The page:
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Date: -- (:)
From: Lauri Alanko <la@i...>
Subject: [Caml-list] Why systhreads?
Hello.

A simple, fundamental question: why is native-code threading done using
system threads? Why isn't pure user-level scheduling used as with
bytecode?

It seems that all the time incompatibilities and deficiencies in Win32
threads and pthreads cause no end of trouble, for instance they fail to
support the asynchronous exceptions which I yearned for.

Since there is a single heap and threads are run in a strictly
serialized order, system threads don't even give any support for
parallelism. So user-level threading seems like the sensible option. For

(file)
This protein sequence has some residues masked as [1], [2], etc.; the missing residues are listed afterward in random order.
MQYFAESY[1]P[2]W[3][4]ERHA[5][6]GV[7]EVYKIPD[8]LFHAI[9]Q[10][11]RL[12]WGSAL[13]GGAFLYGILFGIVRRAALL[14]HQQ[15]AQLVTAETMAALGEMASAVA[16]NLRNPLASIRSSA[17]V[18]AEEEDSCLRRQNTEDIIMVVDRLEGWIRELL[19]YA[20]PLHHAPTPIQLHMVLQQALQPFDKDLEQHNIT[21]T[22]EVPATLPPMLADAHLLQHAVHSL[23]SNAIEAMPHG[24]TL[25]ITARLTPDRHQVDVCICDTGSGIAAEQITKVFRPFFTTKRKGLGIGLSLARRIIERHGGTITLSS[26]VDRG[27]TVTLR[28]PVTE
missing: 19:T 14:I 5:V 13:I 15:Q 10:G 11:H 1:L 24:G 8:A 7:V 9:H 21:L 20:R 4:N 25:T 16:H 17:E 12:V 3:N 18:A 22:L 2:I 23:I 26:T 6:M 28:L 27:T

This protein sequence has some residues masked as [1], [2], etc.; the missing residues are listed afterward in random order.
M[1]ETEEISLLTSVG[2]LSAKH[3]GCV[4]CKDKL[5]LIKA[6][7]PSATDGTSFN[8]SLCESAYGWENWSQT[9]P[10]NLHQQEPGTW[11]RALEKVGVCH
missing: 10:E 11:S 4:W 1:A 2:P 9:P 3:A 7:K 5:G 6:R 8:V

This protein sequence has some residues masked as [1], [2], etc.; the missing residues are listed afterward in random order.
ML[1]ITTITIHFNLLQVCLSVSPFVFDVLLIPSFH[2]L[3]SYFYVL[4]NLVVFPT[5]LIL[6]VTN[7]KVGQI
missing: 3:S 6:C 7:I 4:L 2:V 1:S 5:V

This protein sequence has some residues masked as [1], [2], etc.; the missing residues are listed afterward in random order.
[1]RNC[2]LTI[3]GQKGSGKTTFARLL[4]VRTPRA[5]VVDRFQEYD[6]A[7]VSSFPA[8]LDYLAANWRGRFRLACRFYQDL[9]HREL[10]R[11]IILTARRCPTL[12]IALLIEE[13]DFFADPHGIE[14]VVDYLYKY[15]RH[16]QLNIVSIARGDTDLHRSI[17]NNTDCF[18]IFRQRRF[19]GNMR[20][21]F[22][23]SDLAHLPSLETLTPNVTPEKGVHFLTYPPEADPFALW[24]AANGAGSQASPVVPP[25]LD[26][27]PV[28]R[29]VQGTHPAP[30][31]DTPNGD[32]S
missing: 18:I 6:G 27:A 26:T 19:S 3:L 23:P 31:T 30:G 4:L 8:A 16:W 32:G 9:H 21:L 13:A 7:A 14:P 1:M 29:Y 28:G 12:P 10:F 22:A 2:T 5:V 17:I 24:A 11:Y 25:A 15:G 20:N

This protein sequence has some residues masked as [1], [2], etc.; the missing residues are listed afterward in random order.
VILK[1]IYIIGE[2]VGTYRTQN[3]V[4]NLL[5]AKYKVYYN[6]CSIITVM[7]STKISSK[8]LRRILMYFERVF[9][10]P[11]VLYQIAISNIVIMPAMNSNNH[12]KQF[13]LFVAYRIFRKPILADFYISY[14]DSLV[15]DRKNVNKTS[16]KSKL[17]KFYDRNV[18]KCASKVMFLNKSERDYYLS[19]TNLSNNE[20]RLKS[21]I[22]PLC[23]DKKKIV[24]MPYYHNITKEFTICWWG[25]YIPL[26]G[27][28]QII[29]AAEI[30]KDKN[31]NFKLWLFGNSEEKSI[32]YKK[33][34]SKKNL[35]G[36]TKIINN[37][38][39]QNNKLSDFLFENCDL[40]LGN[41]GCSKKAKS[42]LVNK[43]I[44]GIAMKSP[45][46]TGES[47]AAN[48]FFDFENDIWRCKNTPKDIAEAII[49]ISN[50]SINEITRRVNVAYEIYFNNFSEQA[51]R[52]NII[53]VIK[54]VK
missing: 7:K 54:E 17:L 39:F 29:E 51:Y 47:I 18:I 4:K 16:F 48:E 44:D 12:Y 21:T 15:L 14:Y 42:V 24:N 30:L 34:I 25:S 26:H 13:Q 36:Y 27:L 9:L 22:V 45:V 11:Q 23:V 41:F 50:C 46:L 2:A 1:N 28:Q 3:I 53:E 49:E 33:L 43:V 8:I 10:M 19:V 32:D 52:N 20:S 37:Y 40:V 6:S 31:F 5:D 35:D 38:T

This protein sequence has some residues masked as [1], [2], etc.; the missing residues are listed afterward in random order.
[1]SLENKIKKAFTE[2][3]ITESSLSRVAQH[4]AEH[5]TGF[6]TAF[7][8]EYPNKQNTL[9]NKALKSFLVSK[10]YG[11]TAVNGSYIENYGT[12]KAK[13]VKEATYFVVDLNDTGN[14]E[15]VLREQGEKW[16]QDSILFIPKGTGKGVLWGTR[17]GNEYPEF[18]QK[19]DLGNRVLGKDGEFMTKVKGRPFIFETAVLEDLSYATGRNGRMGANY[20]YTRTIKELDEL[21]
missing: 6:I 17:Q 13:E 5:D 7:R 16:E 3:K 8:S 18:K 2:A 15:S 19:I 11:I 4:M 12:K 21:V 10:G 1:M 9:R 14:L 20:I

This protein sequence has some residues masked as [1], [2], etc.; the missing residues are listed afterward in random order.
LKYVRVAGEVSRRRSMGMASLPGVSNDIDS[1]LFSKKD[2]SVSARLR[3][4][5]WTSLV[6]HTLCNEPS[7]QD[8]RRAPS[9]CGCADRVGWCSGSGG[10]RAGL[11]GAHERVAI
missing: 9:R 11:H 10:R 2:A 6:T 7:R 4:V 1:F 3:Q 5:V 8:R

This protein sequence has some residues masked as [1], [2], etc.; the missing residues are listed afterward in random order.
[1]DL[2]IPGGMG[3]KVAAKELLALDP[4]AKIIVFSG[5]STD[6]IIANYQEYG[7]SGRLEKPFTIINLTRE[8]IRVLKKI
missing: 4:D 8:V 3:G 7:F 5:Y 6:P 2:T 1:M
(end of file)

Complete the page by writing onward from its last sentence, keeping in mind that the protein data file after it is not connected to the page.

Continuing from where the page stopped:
instance, the GHC Haskell compiler uses pure user-level threading both
in native code and when interpreted, and it works pretty well. (All
right, there's now talk of adding systhread support, but only for
foreign interface issues.)

I cannot believe that supporting many different system thread interfaces
is easier than managing native-code stacks manually. So could someone
please clarify what the motivation here is?

Thanks.


Lauri Alanko
la@iki.fi
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